The Monument is a unique destination to view paleontological finds such as the mammoths because the bones have been left “in situ”. Meaning, that the original bones were kept in their original position found within the bone bed.

dig site for students
dig site for students

Although the Waco Mammoth Monument is comprised of 107 acres with a visitor center, preservation hall, gift shop and facilities to host amazing school tours and special dig sites for students (learn about them here!), only 2 acres have been explored at this time. Because of the amount of specimens found in that 2 acres, it is thought to contain a substantial amount of hidden knowledge and information below the layers of dirt that will help us understand in greater detail what life was like, what lived and an how interactions were made in the Pleistocene Epoch.
The City of Waco, The Waco Mammoth Foundation, Baylor University, and the National Park System have collaborated in an effort to preserve the mammoth remains and to expand the Monument.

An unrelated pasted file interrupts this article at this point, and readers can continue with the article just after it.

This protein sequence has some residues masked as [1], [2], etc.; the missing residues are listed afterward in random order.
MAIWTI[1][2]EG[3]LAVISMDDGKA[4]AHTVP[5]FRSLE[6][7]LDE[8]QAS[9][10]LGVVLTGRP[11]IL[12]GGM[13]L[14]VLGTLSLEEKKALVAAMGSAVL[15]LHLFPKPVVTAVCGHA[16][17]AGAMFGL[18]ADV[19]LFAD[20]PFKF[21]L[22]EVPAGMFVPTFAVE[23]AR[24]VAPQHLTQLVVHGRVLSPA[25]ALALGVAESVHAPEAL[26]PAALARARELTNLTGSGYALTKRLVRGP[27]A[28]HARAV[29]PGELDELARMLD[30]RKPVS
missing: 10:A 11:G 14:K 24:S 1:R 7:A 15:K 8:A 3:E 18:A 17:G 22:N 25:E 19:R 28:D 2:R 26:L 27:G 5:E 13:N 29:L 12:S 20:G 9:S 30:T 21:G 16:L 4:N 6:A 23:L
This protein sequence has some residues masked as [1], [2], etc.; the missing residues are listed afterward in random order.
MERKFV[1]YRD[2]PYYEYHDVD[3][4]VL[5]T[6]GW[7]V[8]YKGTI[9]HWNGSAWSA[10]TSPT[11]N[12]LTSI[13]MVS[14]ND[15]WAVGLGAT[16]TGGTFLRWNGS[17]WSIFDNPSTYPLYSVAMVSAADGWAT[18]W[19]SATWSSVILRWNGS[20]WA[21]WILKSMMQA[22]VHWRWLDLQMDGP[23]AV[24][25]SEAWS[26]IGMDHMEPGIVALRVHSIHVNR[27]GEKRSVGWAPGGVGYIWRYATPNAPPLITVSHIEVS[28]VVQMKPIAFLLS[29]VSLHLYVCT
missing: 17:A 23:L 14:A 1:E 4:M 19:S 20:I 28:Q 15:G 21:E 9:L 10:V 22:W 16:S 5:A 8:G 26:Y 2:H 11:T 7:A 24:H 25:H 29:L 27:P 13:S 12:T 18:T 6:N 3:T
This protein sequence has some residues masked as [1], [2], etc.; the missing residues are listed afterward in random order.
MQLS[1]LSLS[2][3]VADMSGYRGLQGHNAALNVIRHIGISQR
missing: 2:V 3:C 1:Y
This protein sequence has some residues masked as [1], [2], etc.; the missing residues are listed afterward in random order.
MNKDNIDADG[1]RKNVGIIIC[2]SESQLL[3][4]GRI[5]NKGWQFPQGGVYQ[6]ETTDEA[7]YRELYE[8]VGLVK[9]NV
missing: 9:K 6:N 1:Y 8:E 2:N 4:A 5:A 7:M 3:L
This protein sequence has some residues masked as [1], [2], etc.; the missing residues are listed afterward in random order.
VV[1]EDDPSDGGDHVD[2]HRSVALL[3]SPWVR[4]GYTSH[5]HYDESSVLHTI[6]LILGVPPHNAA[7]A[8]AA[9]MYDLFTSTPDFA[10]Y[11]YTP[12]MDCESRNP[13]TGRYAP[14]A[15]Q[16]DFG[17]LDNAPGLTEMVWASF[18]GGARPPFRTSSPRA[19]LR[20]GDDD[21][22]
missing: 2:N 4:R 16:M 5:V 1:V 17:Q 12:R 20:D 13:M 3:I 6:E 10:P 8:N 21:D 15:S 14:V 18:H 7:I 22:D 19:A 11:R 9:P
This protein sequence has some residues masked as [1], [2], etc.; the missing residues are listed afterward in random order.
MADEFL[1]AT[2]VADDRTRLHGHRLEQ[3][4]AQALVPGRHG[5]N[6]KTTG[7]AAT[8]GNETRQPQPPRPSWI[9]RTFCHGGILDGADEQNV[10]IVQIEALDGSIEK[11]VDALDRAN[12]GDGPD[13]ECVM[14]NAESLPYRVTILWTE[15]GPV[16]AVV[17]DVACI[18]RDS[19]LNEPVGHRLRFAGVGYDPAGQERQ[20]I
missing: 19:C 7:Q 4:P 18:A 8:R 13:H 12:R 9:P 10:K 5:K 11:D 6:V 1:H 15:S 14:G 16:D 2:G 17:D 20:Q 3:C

Mural showing an artists depiction of a flood
Mural showing an artists depiction of a flood, notice the stairs that had to be relocated

The preservation hall at the Mammoth Monument is climate and humidity controlled. The walls of the structure extend 25-40′ into the ground to the bedrock below the water table. In addition, the windows are situated so as there is no direct sunlight into the building to degrade the mammoth bones. There are at least two additional mammoth remains located within the walls of the preservation hall that are waiting to be re-uncovered. At the time that the hall was being built, one set was discovered where a staircase was being built causing a slight relocation of the staircase. The other set was discovered were one of the exterior walls was being built causing that wall being pushed back an additional 17′. In order to protect the bones they were reburied in soil.